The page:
Legislative Update 3-15-24

Trial court funding reform bills pass House committee

Time-sensitive legislation to secure key trial court funding took its first step toward passage this week.

House Bill 5392, by Rep. Sarah Lightner (R-Jackson), extends a quickly approaching May 1, 2024, expiration (“sunset”) of the authority of trial courts to levy fees that constitute a key part of their operational funding.

However, HB 5392 is now “tie-barred” to a separate measure through actions of the House Judiciary Committee. The companion bill, HB 5534, by Rep. Kelly Breen (D-Oakland), outlines a plan for the State Court Administrative Office to conduct data collection on certain trial court costs and revenue sources and provide a report to the Legislature with proposals to implement the Trial Court Funding Commission’s recommendations from 2019. A “tie-bar” means both bills must advance together.

MAC sees broad support for the sunset extension, but the prospects for the companion bill are much less clear. If, for political reasons, the legislation is delayed and not signed before May 1, a funding gap will result.

Courts stand to lose nearly $50 million in operational funding annually if HB 5392 does not pass. This loss of revenue, if not covered by the state, will fall on the counties to cover.

MAC supports both HB 5392 and 5534, with our first priority to move HB 5392 and extend the sunset prior to May 1, as was testified to last Wednesday.

These bills now move to the House floor.

MAC is asking members to take immediate action to urge quick legislative passage. Please visit MAC’s advocacy center to share your support for HBs 5392 and 5534 with your elected officials. The legislative window is closing, as there are limited days for the Legislature to advance the bills to the governor prior to May 1.

For more information on this issue, contact Samantha Gibson at gibson@micounties.org.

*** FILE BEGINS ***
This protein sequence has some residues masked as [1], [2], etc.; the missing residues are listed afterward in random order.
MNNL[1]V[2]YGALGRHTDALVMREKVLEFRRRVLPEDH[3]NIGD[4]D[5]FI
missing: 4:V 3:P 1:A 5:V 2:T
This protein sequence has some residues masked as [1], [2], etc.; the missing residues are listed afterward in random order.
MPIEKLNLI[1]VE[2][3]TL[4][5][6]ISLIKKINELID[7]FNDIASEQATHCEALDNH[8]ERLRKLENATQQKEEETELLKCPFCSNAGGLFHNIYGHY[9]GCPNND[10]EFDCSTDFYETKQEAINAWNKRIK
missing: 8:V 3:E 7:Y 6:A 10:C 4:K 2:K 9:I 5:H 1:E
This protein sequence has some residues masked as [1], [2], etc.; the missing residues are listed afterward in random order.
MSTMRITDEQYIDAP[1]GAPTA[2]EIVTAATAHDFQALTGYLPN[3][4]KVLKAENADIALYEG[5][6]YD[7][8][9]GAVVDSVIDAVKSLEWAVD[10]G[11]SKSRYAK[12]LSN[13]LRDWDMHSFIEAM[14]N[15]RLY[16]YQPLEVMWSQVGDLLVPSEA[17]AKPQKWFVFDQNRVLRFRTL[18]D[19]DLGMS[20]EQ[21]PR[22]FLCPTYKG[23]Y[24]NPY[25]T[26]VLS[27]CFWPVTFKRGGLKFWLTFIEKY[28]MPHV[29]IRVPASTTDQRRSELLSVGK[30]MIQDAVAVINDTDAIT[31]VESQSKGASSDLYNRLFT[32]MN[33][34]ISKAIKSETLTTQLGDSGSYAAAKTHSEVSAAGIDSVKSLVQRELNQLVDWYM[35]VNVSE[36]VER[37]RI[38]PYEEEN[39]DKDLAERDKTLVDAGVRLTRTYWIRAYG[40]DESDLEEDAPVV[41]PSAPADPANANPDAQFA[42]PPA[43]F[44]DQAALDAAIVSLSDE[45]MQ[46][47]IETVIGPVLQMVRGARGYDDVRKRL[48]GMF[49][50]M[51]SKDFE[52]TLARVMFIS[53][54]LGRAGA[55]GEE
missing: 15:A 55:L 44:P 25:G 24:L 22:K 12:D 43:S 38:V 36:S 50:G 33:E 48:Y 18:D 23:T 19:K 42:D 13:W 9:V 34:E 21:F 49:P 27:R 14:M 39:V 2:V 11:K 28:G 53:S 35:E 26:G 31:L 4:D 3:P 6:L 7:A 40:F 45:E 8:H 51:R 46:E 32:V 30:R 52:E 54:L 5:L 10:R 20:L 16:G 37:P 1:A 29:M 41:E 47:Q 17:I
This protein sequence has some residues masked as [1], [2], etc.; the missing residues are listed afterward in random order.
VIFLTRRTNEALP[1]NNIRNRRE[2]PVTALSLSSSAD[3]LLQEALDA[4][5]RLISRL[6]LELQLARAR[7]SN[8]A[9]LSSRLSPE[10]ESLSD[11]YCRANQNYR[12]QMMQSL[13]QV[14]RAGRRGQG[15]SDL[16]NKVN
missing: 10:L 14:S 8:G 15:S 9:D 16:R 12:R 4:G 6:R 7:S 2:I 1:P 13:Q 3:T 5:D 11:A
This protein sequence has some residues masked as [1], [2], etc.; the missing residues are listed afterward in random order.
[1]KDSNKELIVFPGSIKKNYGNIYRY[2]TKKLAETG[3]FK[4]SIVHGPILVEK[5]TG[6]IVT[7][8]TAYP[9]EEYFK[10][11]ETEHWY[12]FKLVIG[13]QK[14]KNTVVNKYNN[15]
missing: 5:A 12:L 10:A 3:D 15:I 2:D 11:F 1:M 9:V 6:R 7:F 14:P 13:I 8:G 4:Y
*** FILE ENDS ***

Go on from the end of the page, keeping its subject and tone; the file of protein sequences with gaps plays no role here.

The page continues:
MAC joins campaign to repeal state control of energy siting

The MAC Board of Directors has voted to join the Citizens for Local Choice, a coalition of groups pushing for a statewide vote to repeal sections of a state law that put an unelected state panel in final charge of siting of energy generation facilities.

“What we have heard from our own counties, and from colleagues across the state, is that this law enacted last year is a clear attack on local control, an attack Michigan’s 83 counties cannot allow to continue,” said Jim Storey, president of the MAC Board of Directors and chair of the Allegan County Board. MAC is aware of at least nine counties that already have passed resolutions in support of the ballot campaign.

MAC consistently opposed the act as it worked its way through the State Capitol last year, testifying on the consequences of usurping local control and suggesting changes that could facilitate the generation of clean energy without making the state Public Service Commission the final answer on local land use.

“It’s unfortunate we have reached this point, but this measure is so ill-conceived, so counter to the interests of communities and good governance, that MAC has to take this stand,” added Stephan Currie, executive director.

What’s next?

MAC encourages county leaders to support the coalition’s work in several ways:

  1. Pass a county resolution in support of it. The coalition has a template you can use for this purpose. Click here for it.